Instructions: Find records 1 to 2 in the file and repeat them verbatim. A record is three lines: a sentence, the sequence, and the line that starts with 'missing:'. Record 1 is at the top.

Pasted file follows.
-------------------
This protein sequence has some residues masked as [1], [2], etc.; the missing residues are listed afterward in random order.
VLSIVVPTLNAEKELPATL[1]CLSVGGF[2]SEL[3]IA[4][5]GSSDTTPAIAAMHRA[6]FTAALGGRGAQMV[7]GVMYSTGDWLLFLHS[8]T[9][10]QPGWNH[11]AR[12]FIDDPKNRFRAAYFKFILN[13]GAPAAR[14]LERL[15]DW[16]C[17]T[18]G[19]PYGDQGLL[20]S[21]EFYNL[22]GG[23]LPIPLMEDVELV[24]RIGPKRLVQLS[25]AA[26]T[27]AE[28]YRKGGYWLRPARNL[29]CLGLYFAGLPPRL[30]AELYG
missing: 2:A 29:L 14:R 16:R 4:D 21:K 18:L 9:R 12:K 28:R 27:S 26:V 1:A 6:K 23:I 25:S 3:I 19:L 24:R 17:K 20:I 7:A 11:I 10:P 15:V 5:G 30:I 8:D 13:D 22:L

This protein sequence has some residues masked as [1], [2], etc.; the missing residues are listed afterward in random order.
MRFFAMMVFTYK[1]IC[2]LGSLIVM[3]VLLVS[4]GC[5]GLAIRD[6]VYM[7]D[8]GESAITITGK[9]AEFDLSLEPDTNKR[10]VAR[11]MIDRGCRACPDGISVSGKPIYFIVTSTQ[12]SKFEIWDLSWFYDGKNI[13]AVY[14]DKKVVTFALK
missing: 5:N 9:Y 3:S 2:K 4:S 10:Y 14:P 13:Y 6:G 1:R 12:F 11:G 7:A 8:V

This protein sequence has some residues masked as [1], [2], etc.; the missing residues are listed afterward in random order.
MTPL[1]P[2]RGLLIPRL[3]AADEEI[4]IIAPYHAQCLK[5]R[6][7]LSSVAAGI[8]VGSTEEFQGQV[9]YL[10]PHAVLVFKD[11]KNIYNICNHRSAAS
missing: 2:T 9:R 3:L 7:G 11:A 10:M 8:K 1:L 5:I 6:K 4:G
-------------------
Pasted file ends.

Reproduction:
This protein sequence has some residues masked as [1], [2], etc.; the missing residues are listed afterward in random order.
VLSIVVPTLNAEKELPATL[1]CLSVGGF[2]SEL[3]IA[4][5]GSSDTTPAIAAMHRA[6]FTAALGGRGAQMV[7]GVMYSTGDWLLFLHS[8]T[9][10]QPGWNH[11]AR[12]FIDDPKNRFRAAYFKFILN[13]GAPAAR[14]LERL[15]DW[16]C[17]T[18]G[19]PYGDQGLL[20]S[21]EFYNL[22]GG[23]LPIPLMEDVELV[24]RIGPKRLVQLS[25]AA[26]T[27]AE[28]YRKGGYWLRPARNL[29]CLGLYFAGLPPRL[30]AELYG
missing: 2:A 29:L 14:R 16:R 4:D 21:K 18:L 9:R 12:K 28:R 27:S 26:V 1:A 6:K 23:I 25:S 3:I 19:L 24:R 17:K 20:I 7:A 11:I 10:P 15:V 5:G 30:I 8:D 13:D 22:L

This protein sequence has some residues masked as [1], [2], etc.; the missing residues are listed afterward in random order.
MRFFAMMVFTYK[1]IC[2]LGSLIVM[3]VLLVS[4]GC[5]GLAIRD[6]VYM[7]D[8]GESAITITGK[9]AEFDLSLEPDTNKR[10]VAR[11]MIDRGCRACPDGISVSGKPIYFIVTSTQ[12]SKFEIWDLSWFYDGKNI[13]AVY[14]DKKVVTFALK
missing: 5:N 9:Y 3:S 2:K 4:S 10:Y 14:P 13:Y 6:G 1:R 12:F 11:G 7:A 8:V